Thrifty Rhodes mixes his dough with water, while Smith uses milk. The others mix milk and water - David slightly more water than milk, and Parle 1:5 ratio of water to milk. I think the main difference comes down to flavour - Rhodes' crumpets are noticeably blander than the rest - rather than texture, as I'd expected.
Generally milk softens as well as sweetens, but Smith's crumpets aren't squidgier than the others. I do think water helps the top and bottom to crisp during cooking, however, so, like Parle and David, I'll be using a mix, this time weighted towards milk.
Rhodes' is the only recipe that doesn't use sugar to get the yeast going - and although his crumpets aren't noticeably flatter than the others, they have less flavour. A good seasoning of salt and sugar is wise here.
Time and cooking
There doesn't seem much sense in being overly prescriptive about the proving time here: Smith suggests 45 minutes in a warm place, David up to two hours at room temperature - more important is to leave the mixture until it's a mass of frothy bubbles. Allowing a second rise once you've added the bicarb, as David suggests, seems to give marginally better results in terms of bubbles.
Almost everyone underestimates the cooking time as far as I'm concerned - as Favelle says, after five minutes the first "crumpetness" should start to appear around the edges, but flipping at this point, as Parle suggests, would be madness. Better to do as Rhodes counsels, and cook over a low heat until "small holes appear and the top has started to dry", then wait a bit longer. Don't overfill the rings either: a thick crumpet won't cook through.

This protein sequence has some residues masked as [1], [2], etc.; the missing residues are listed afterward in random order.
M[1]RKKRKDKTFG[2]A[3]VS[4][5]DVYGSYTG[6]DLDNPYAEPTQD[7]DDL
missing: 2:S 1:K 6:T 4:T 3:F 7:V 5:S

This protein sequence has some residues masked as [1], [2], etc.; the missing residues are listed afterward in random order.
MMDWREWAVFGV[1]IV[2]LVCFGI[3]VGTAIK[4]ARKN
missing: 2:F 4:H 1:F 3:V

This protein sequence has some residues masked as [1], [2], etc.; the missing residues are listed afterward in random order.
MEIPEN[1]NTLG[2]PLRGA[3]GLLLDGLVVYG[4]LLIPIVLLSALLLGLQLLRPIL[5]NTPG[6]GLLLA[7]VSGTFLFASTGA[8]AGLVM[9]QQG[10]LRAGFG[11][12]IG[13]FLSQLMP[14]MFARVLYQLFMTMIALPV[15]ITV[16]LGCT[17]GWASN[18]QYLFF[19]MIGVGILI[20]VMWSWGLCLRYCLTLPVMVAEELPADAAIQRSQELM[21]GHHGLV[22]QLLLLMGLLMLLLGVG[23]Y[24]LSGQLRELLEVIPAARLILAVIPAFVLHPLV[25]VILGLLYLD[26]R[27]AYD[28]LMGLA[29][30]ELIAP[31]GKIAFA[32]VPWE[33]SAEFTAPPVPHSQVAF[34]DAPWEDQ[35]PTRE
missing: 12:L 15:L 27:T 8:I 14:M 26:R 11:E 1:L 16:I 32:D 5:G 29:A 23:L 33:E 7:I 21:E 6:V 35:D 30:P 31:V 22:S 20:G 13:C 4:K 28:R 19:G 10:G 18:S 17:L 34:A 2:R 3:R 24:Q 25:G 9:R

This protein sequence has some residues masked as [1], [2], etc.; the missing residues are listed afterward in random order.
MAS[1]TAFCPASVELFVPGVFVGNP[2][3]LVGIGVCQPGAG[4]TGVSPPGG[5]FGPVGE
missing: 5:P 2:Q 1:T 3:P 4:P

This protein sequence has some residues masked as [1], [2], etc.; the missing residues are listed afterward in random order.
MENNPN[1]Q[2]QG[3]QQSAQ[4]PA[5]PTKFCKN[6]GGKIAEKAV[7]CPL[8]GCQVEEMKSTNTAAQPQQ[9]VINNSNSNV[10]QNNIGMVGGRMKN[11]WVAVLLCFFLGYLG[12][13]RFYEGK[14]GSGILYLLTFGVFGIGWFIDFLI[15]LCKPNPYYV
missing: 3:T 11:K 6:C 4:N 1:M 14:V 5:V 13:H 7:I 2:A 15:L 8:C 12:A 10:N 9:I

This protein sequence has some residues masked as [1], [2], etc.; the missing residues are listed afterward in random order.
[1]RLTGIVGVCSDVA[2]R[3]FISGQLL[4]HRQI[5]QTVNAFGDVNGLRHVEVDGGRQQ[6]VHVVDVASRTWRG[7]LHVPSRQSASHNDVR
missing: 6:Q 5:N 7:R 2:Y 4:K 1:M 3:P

Greasing the crumpet rings (or any food rings will do) is essential - butter tastes best - but to be honest, they'll still be a devil to wash up. Just think of it as a tax on treats.
It's a delicate business, cooking crumpets, but the results are very well worth it, I promise. Just make sure you've got enough butter in to do them justice.
200ml whole milk
100ml boiling water
1tbsp dried yeast
150g strong white flour
100g plain flour
1/2tsp bicarbonate of soda
20g butter, for cooking
Mix the sugar, milk and boiling water in a jug and stir in the yeast. Leave in a warm place for 15 minutes until frothy.
Combine the flours in a large mixing bowl with the salt. Stir in the liquid and mix vigorously until smooth. Cover and leave in a warm place for between one-and-a-half and two hours until the batter is a mass of tiny bubbles.
Mix the bicarbonate of soda with 50ml warm water and stir it into the batter. Cover and leave in a warm place for 30 minutes.
Melt the butter and use it to brush the inside of four crumpet rings. Heat a large frying pan on a medium-low heat and grease the pan. Put the rings flat into the pan and ladle a spoonful of batter into each, so they are about half full.
Cook until the top is dry and festooned with holes, then push the crumpets out of the rings (you may need a knife for this operation). If eating immediately, toast the tops under a hot grill until golden, then serve. If you're keeping them, cool on a wire rack, then toast on both sides to reheat.
Crumpets - better than sliced bread, or a strange, stodgy remnant of a time before cupcakes and macarons? Does anyone sell a decent version, and do you eat yours sweet or savoury? (Personally, I'm with too much butter and a scraping of Marmite.)
Photograph: Felicity Cloake